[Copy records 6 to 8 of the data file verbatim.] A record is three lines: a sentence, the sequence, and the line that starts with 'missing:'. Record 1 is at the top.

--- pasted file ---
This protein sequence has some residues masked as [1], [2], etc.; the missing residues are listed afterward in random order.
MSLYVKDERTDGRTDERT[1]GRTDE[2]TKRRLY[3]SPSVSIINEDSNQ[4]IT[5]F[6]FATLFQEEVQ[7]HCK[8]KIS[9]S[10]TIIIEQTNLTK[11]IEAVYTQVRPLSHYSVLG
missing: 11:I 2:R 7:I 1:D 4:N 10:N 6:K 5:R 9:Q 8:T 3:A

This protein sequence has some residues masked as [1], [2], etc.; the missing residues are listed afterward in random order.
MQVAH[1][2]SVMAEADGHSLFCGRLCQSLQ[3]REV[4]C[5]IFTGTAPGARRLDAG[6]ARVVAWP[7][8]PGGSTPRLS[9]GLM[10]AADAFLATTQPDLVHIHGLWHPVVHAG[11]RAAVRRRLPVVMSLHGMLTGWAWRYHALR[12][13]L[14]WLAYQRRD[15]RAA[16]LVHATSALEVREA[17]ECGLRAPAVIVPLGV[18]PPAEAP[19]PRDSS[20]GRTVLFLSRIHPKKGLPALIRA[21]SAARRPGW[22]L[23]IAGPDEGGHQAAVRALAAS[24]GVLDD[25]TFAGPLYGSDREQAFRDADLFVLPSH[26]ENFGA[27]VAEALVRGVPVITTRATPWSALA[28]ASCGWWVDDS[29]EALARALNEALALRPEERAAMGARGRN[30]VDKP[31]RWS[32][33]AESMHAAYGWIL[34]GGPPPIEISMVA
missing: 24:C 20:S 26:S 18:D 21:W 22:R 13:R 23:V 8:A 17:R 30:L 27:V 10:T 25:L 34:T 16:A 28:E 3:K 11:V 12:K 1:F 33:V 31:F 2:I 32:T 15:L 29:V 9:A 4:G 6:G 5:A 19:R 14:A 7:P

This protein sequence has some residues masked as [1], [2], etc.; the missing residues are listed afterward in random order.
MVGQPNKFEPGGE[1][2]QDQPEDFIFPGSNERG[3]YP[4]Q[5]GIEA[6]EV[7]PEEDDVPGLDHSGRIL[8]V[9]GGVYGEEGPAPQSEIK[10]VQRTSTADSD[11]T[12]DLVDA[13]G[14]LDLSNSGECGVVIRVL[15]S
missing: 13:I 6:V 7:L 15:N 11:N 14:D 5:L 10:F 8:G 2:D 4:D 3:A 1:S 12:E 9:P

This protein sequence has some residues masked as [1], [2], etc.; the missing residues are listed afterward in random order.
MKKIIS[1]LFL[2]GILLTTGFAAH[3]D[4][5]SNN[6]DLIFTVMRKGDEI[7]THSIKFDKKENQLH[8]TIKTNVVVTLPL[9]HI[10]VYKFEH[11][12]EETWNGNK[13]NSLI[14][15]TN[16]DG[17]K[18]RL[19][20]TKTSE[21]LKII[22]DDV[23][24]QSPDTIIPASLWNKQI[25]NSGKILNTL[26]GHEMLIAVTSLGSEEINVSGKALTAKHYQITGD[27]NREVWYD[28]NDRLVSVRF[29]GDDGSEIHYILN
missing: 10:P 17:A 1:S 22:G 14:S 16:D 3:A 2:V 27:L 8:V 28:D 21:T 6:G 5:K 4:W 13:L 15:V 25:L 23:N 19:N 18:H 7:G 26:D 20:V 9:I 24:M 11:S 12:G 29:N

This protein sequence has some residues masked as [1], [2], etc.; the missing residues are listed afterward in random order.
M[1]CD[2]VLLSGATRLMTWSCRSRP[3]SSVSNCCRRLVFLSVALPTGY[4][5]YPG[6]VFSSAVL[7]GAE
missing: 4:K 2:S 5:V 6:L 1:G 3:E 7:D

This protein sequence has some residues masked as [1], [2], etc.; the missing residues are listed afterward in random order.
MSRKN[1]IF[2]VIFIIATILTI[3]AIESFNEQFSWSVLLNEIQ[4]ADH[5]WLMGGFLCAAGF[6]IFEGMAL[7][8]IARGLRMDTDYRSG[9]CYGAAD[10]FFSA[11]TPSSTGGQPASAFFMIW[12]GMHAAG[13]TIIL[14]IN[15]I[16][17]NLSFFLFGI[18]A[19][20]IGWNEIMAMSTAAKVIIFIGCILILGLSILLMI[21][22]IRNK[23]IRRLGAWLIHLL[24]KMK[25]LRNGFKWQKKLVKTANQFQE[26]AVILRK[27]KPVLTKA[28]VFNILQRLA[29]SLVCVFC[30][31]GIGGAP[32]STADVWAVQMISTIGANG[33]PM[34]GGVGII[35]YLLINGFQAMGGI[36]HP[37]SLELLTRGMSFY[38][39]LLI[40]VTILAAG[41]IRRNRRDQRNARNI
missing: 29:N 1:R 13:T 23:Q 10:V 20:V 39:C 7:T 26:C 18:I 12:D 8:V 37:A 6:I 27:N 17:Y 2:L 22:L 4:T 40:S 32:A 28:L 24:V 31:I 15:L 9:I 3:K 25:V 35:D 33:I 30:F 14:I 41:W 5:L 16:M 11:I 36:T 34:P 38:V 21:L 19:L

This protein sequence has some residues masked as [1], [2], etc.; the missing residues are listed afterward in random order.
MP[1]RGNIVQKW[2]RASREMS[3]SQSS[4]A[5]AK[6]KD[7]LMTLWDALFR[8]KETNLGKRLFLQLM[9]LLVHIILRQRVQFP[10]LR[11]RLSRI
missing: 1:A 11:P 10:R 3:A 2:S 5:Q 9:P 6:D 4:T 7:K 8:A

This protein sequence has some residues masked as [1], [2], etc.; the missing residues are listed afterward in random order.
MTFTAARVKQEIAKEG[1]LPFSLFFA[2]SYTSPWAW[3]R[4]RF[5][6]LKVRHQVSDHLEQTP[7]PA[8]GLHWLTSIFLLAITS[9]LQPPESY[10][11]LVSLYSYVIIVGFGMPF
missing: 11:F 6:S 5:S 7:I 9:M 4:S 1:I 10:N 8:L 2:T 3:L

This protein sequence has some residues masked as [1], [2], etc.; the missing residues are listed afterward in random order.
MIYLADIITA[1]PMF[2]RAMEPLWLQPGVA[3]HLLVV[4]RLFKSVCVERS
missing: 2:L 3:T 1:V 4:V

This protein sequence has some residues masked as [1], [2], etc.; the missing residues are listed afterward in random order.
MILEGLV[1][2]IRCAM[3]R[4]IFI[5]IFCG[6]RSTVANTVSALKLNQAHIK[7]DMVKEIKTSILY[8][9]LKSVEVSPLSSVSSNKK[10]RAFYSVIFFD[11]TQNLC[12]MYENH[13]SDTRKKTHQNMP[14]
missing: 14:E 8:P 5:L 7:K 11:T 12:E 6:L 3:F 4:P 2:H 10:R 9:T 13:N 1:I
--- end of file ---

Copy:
This protein sequence has some residues masked as [1], [2], etc.; the missing residues are listed afterward in random order.
MSRKN[1]IF[2]VIFIIATILTI[3]AIESFNEQFSWSVLLNEIQ[4]ADH[5]WLMGGFLCAAGF[6]IFEGMAL[7][8]IARGLRMDTDYRSG[9]CYGAAD[10]FFSA[11]TPSSTGGQPASAFFMIW[12]GMHAAG[13]TIIL[14]IN[15]I[16][17]NLSFFLFGI[18]A[19][20]IGWNEIMAMSTAAKVIIFIGCILILGLSILLMI[21][22]IRNK[23]IRRLGAWLIHLL[24]KMK[25]LRNGFKWQKKLVKTANQFQE[26]AVILRK[27]KPVLTKA[28]VFNILQRLA[29]SLVCVFC[30][31]GIGGAP[32]STADVWAVQMISTIGANG[33]PM[34]GGVGII[35]YLLINGFQAMGGI[36]HP[37]SLELLTRGMSFY[38][39]LLI[40]VTILAAG[41]IRRNRRDQRNARNI
missing: 29:N 1:R 13:T 23:Q 10:V 20:V 39:C 7:T 26:C 18:I 12:D 8:V 37:A 6:I 27:N 17:Y 2:L 22:L 4:T 40:S 32:A 28:L 24:V 31:I 15:L 9:I 3:K 25:V 35:D 33:I 30:F 14:I 41:W 5:L 16:M 11:I 36:T 34:P 38:V 21:L 19:L

This protein sequence has some residues masked as [1], [2], etc.; the missing residues are listed afterward in random order.
MP[1]RGNIVQKW[2]RASREMS[3]SQSS[4]A[5]AK[6]KD[7]LMTLWDALFR[8]KETNLGKRLFLQLM[9]LLVHIILRQRVQFP[10]LR[11]RLSRI
missing: 1:A 11:P 10:R 3:A 2:S 5:Q 9:P 6:D 4:T 7:K 8:A

This protein sequence has some residues masked as [1], [2], etc.; the missing residues are listed afterward in random order.
MTFTAARVKQEIAKEG[1]LPFSLFFA[2]SYTSPWAW[3]R[4]RF[5][6]LKVRHQVSDHLEQTP[7]PA[8]GLHWLTSIFLLAITS[9]LQPPESY[10][11]LVSLYSYVIIVGFGMPF
missing: 11:F 6:S 5:S 7:I 9:M 4:S 1:I 10:N 8:L 2:T 3:L